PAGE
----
Hastings Constitutional Law Quarterly


Cathy Wang


Courts have issued gang injunctions, primarily in California, to enjoin alleged gang members from engaging in activities in furtherance of gang objectives. On the surface, these quasi-civil/criminal remedies might seem to protect the welfare of the community from alleged gang members. But a closer look reveals an Equal Protection problem: The injunctions prohibit defendants from doing what others can do solely based on their arbitrarily conferred gang affiliation status. What makes the situation all the more troubling is that many of the people labeled as "gang bangers" are poor minorities.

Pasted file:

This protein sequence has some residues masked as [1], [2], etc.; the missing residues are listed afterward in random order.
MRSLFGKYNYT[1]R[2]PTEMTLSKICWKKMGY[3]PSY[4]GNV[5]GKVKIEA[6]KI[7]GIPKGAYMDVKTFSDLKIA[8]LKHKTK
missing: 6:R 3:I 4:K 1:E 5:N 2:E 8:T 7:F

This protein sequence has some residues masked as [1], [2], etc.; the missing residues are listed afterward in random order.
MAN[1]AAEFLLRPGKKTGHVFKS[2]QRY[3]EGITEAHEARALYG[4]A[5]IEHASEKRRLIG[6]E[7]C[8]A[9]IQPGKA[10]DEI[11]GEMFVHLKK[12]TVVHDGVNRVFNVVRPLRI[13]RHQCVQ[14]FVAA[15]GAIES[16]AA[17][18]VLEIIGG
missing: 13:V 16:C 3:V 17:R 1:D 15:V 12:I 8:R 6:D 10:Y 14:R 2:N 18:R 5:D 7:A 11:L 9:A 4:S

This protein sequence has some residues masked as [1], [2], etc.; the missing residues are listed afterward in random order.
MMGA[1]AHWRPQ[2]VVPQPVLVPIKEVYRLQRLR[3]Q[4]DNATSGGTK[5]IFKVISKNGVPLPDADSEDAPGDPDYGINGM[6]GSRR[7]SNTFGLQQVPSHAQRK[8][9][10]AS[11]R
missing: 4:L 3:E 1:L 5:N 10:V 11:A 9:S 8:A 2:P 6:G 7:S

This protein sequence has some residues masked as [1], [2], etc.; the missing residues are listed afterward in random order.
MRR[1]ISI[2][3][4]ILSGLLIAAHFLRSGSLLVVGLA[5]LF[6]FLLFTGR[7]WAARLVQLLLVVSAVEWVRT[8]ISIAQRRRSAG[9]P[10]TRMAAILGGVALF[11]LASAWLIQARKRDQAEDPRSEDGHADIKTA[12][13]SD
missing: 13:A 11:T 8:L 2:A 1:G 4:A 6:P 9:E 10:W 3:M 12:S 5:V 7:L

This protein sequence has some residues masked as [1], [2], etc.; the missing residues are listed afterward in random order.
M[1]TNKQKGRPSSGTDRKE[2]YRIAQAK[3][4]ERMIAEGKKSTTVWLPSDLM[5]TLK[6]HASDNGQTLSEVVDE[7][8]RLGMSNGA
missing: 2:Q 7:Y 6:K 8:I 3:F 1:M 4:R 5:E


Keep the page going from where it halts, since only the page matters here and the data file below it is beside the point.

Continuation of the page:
Because gang injunctions can easily entail unconstitutional discrimination, defendants should be able to claim selective enforcement as a defense when they suspect the government attempts to restrict them in a way in which others would not be restrained. This note proposes a method for defendants to prove selective enforcement in gang injunction cases by analogizing their cases to instances in which non-gang members have engaged in the defendants' same conduct, but were not prosecuted with gang injunctions. This note also calls for the adoption of Sixth Amendment procedural safeguards in gang injunction cases to more fully protect these defendants.